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Historically the Internet of Things (IoT) has been much more hype than substance. Sure, there have been a few verticals such as oil and gas and mining that have embraced the trend, but those vertical have been active in IoT since it was known as machine to machine (M2M).
Now, however, we sit on the precipice of IoT exploding. I’ve seen projections that by 2025, anywhere from 50 billion to 200 billion new devices will be added to the network. Which is right? Doesn’t really matter. The main point is that we’re going to see a lot devices connected over the next 10 years, and businesses need to be ready.
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IoT does present some unique security concerns for organizations. In fact, the most recent ZK Research Network Survey asked what the biggest impediment was to broader IoT adoption, and security ranked #1 by an overwhelming amount. Why is IoT security so difficult? It’s a fair question, as we’ve been connecting devices to our company networks for years.
Challenges of securing IoT devices
IoT devices are different, though. First, scale is an issue. Consider a hospital where the number of connected medical devices could outnumber traditional computers and printers by a factor for 4 or 5.
Also, IoT endpoints are often the domain of the operational technology (OT) group, not IT, so there many not be any awareness from the security team that new devices are being connected.
Lastly, IoT devices can be hard to secure. Some are old, some have proprietary operating systems, some have no security capabilities and the list goes on. The main point is that these devices have either never been connected to a network before or, at most, connected to a parallel closed network where security wasn’t a concern.
Given the magnitude of IoT and the concerns regarding security, it’s safe to say that businesses need to rethink their security strategy when it comes to IoT.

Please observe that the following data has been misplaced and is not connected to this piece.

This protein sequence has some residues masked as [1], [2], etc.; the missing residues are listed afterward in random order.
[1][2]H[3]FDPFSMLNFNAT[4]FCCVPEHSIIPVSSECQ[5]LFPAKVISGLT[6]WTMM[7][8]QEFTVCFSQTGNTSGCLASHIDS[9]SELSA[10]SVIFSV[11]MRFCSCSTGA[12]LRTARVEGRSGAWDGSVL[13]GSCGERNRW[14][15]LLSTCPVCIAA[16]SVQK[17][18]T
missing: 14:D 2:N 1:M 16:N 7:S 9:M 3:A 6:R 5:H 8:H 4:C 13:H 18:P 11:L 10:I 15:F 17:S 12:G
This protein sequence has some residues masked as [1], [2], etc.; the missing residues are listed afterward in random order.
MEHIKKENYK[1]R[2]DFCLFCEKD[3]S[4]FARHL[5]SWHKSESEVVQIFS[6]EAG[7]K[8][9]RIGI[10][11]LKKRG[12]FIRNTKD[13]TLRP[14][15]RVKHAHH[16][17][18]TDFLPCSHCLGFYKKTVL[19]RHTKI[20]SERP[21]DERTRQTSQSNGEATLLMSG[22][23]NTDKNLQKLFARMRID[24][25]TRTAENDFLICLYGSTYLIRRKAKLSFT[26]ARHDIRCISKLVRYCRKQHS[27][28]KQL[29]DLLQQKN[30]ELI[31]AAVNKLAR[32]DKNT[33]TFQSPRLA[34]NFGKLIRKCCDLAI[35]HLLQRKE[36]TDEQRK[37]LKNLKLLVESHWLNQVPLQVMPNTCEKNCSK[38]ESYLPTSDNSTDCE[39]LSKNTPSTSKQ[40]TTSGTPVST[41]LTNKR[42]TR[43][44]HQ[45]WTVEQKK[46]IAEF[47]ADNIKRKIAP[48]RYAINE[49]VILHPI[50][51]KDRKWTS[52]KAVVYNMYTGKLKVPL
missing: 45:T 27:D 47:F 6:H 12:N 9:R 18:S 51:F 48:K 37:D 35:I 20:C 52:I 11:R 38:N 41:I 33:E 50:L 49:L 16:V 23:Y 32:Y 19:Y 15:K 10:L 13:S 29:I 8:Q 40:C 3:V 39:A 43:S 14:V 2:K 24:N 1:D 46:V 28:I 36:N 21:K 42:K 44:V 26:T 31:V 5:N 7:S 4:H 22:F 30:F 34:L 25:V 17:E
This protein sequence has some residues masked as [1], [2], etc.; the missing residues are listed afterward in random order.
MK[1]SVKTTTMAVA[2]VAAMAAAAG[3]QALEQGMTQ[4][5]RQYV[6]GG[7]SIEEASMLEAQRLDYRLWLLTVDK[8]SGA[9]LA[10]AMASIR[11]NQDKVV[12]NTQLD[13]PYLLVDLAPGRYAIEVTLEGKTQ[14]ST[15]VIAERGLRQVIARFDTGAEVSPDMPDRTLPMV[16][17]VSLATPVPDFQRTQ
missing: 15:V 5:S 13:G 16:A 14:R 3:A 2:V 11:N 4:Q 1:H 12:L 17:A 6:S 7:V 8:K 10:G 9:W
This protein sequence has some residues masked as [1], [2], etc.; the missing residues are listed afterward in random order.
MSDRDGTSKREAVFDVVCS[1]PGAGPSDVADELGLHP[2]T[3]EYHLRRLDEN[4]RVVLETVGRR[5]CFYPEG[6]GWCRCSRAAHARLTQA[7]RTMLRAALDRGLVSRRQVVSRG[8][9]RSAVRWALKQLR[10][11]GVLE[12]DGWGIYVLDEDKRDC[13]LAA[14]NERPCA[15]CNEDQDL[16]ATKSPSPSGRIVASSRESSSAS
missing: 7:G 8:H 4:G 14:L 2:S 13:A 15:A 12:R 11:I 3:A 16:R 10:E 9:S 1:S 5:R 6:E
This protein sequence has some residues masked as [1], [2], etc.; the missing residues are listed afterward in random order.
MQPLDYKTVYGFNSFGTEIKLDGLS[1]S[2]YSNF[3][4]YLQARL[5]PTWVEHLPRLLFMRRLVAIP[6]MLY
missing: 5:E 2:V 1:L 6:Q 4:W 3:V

Securing IoT endpoints: 5 steps
To help understand what steps need to be taken when securing IoT devices, I turned to Vinay Anand, vice president and general manager of ClearPass for Aruba, a Hewlett Packard Enterprise company. I asked him what steps organizations should take to secure IoT endpoints. Here is his advice and how Aruba ClearPass could help:
- Onboard the devices. There’s no single way of onboarding a device. Aruba’s ClearPass supports a wide range of methods, including 802.1X authentication with RADIUS, MAC authentication, agents, MAC plus 802.1X or captive portal.
- Fingerprint the devices. This step requires gathering data and understanding the behavior of the endpoint. This is a critical step in looking for breaches, as any deviation from the normal behavior could indicate malicious activity.
- Put the devices into a profiler. ClearPass includes a built-in profiling service that can classify the devices. A variety of contextual data can be used to profile, including MAC OUIs, DHCP fingerprinting and other identity-centric device data. Unmanaged devices can be identified as either known or unknown when they connect to the network. The identity of these devices is based on the presence of MAC addresses in a database within ClearPass.
- Create a policy. A policy is only as good as the data used to build it and the tool used to enforce it. Aruba takes an ecosystem approach to policies by partnering with a broad set of technology partners, including MobileIron and Palo Alto Networks. This lets policies be applied and enforced at every level of IoT, including the device, network edge, applications and internet. This gives customers tight control over how devices operate and communicate, resulting in better containments of threats when they emerge.
- Monitor and analyze traffic. ClearPass pulls data out of a number of systems, including control, authentication, communication, security and management systems. Data is gathered and then analyzed for odd behavior, and the device is either removed from the network or quarantined. That would happen, for example, if a medical device attempts to communicate with an accounting server. If that occurs, it could indicate a breach. When that kind of traffic is discovered, ClearPass can disconnect the device from the network, minimizing the damage.
Adequately securing IoT devices depends on organizations being able to quickly recognize a device when it joins the network. Aruba has thousands of profiles already created, and it has an exchange for partners to create their own, adding to the list of supported devices.
Securing IoT may seem daunting, Anand said, but it doesn’t have to be if you take the right steps and use the right tools.